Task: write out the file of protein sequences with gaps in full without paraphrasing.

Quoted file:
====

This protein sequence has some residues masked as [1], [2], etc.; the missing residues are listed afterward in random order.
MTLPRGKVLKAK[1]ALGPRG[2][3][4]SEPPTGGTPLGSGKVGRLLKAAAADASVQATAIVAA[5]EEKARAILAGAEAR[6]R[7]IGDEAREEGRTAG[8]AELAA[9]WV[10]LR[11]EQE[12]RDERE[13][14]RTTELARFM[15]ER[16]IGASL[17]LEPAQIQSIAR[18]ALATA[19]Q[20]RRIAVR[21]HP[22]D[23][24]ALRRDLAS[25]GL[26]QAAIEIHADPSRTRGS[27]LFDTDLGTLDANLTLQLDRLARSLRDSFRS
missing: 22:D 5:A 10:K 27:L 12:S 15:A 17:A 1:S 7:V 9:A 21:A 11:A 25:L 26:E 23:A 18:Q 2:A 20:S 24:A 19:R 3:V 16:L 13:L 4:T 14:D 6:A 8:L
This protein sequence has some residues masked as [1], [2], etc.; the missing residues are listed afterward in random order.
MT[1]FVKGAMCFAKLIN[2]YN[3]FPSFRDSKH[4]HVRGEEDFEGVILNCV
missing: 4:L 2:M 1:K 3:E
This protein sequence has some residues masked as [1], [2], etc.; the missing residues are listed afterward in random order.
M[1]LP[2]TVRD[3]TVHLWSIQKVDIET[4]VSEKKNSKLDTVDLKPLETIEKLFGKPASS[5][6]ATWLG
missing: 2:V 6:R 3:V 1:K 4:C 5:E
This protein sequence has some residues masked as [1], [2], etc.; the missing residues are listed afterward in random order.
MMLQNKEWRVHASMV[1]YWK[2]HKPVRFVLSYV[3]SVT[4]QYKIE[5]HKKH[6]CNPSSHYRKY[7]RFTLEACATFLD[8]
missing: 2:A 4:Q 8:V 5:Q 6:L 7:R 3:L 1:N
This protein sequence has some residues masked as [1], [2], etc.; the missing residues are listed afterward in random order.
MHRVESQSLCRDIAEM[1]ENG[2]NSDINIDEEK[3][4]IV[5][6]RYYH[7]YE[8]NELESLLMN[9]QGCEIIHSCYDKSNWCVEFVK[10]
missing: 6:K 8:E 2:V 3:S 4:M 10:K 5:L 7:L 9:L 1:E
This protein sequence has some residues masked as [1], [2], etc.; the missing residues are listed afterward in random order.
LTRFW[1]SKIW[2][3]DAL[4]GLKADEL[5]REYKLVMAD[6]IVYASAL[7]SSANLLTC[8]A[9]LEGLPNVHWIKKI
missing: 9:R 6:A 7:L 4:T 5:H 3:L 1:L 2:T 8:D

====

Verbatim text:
This protein sequence has some residues masked as [1], [2], etc.; the missing residues are listed afterward in random order.
MTLPRGKVLKAK[1]ALGPRG[2][3][4]SEPPTGGTPLGSGKVGRLLKAAAADASVQATAIVAA[5]EEKARAILAGAEAR[6]R[7]IGDEAREEGRTAG[8]AELAA[9]WV[10]LR[11]EQE[12]RDERE[13][14]RTTELARFM[15]ER[16]IGASL[17]LEPAQIQSIAR[18]ALATA[19]Q[20]RRIAVR[21]HP[22]D[23][24]ALRRDLAS[25]GL[26]QAAIEIHADPSRTRGS[27]LFDTDLGTLDANLTLQLDRLARSLRDSFRS
missing: 22:D 5:A 10:K 27:L 12:S 15:A 17:A 1:S 7:V 9:A 21:A 11:A 25:L 26:E 23:A 18:Q 2:A 20:S 24:A 19:R 3:V 16:L 13:L 4:T 14:D 6:A 8:L
This protein sequence has some residues masked as [1], [2], etc.; the missing residues are listed afterward in random order.
MT[1]FVKGAMCFAKLIN[2]YN[3]FPSFRDSKH[4]HVRGEEDFEGVILNCV
missing: 4:L 2:M 1:K 3:E
This protein sequence has some residues masked as [1], [2], etc.; the missing residues are listed afterward in random order.
M[1]LP[2]TVRD[3]TVHLWSIQKVDIET[4]VSEKKNSKLDTVDLKPLETIEKLFGKPASS[5][6]ATWLG
missing: 2:V 6:R 3:V 1:K 4:C 5:E
This protein sequence has some residues masked as [1], [2], etc.; the missing residues are listed afterward in random order.
MMLQNKEWRVHASMV[1]YWK[2]HKPVRFVLSYV[3]SVT[4]QYKIE[5]HKKH[6]CNPSSHYRKY[7]RFTLEACATFLD[8]
missing: 2:A 4:Q 8:V 5:Q 6:L 7:R 3:L 1:N
This protein sequence has some residues masked as [1], [2], etc.; the missing residues are listed afterward in random order.
MHRVESQSLCRDIAEM[1]ENG[2]NSDINIDEEK[3][4]IV[5][6]RYYH[7]YE[8]NELESLLMN[9]QGCEIIHSCYDKSNWCVEFVK[10]
missing: 6:K 8:E 2:V 3:S 4:M 10:K 5:L 7:L 9:L 1:E
This protein sequence has some residues masked as [1], [2], etc.; the missing residues are listed afterward in random order.
LTRFW[1]SKIW[2][3]DAL[4]GLKADEL[5]REYKLVMAD[6]IVYASAL[7]SSANLLTC[8]A[9]LEGLPNVHWIKKI
missing: 9:R 6:A 7:L 4:T 5:H 3:L 1:L 2:T 8:D